Stock Analysis

We Think Michael Hill International's (ASX:MHJ) Statutory Profit Might Understate Its Earnings Potential

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ASX:MHJ
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As a general rule, we think profitable companies are less risky than companies that lose money. Having said that, sometimes statutory profit levels are not a good guide to ongoing profitability, because some short term one-off factor has impacted profit levels. In this article, we'll look at how useful this year's statutory profit is, when analysing Michael Hill International (ASX:MHJ).

While Michael Hill International was able to generate revenue of AU$492.1m in the last twelve months, we think its profit result of AU$3.06m was more important. Below, you can see that both its revenue and its profit have fallen over the last three years.

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ASX:MHJ Earnings and Revenue History January 15th 2021

Of course, it is only sensible to look beyond the statutory profits and question how well those numbers represent the sustainable earnings power of the business. Therefore, we think it's worth taking a closer look at Michael Hill International's cashflow, as well as examining the impact that unusual items have had on its reported profit. That might leave you wondering what analysts are forecasting in terms of future profitability. Luckily, you can click here to see an interactive graph depicting future profitability, based on their estimates.

A Closer Look At Michael Hill International's Earnings

Many investors haven't heard of the accrual ratio from cashflow, but it is actually a useful measure of how well a company's profit is backed up by free cash flow (FCF) during a given period. To get the accrual ratio we first subtract FCF from profit for a period, and then divide that number by the average operating assets for the period. The ratio shows us how much a company's profit exceeds its FCF.

As a result, a negative accrual ratio is a positive for the company, and a positive accrual ratio is a negative. While it's not a problem to have a positive accrual ratio, indicating a certain level of non-cash profits, a high accrual ratio is arguably a bad thing, because it indicates paper profits are not matched by cash flow. Notably, there is some academic evidence that suggests that a high accrual ratio is a bad sign for near-term profits, generally speaking.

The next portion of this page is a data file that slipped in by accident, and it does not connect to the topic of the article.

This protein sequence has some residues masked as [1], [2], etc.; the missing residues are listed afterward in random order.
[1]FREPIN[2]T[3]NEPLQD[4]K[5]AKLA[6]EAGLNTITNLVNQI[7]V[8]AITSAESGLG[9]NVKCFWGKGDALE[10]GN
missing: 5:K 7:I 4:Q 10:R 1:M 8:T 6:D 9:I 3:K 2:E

Michael Hill International has an accrual ratio of -0.36 for the year to June 2020. That indicates that its free cash flow quite significantly exceeded its statutory profit. In fact, it had free cash flow of AU$66m in the last year, which was a lot more than its statutory profit of AU$3.06m. Michael Hill International's free cash flow improved over the last year, which is generally good to see. Having said that, there is more to the story. The accrual ratio is reflecting the impact of unusual items on statutory profit, at least in part.

How Do Unusual Items Influence Profit?

Michael Hill International's profit was reduced by unusual items worth AU$8.5m in the last twelve months, and this helped it produce high cash conversion, as reflected by its unusual items. In a scenario where those unusual items included non-cash charges, we'd expect to see a strong accrual ratio, which is exactly what has happened in this case. While deductions due to unusual items are disappointing in the first instance, there is a silver lining. When we analysed the vast majority of listed companies worldwide, we found that significant unusual items are often not repeated. And, after all, that's exactly what the accounting terminology implies. Michael Hill International took a rather significant hit from unusual items in the year to June 2020. All else being equal, this would likely have the effect of making the statutory profit look worse than its underlying earnings power.

Our Take On Michael Hill International's Profit Performance

In conclusion, both Michael Hill International's accrual ratio and its unusual items suggest that its statutory earnings are probably reasonably conservative. After considering all this, we reckon Michael Hill International's statutory profit probably understates its earnings potential! So while earnings quality is important, it's equally important to consider the risks facing Michael Hill International at this point in time. Case in point: We've spotted 3 warning signs for Michael Hill International you should be aware of.

After our examination into the nature of Michael Hill International's profit, we've come away optimistic for the company. But there is always more to discover if you are capable of focussing your mind on minutiae. For example, many people consider a high return on equity as an indication of favorable business economics, while others like to 'follow the money' and search out stocks that insiders are buying. So you may wish to see this free collection of companies boasting high return on equity, or this list of stocks that insiders are buying.

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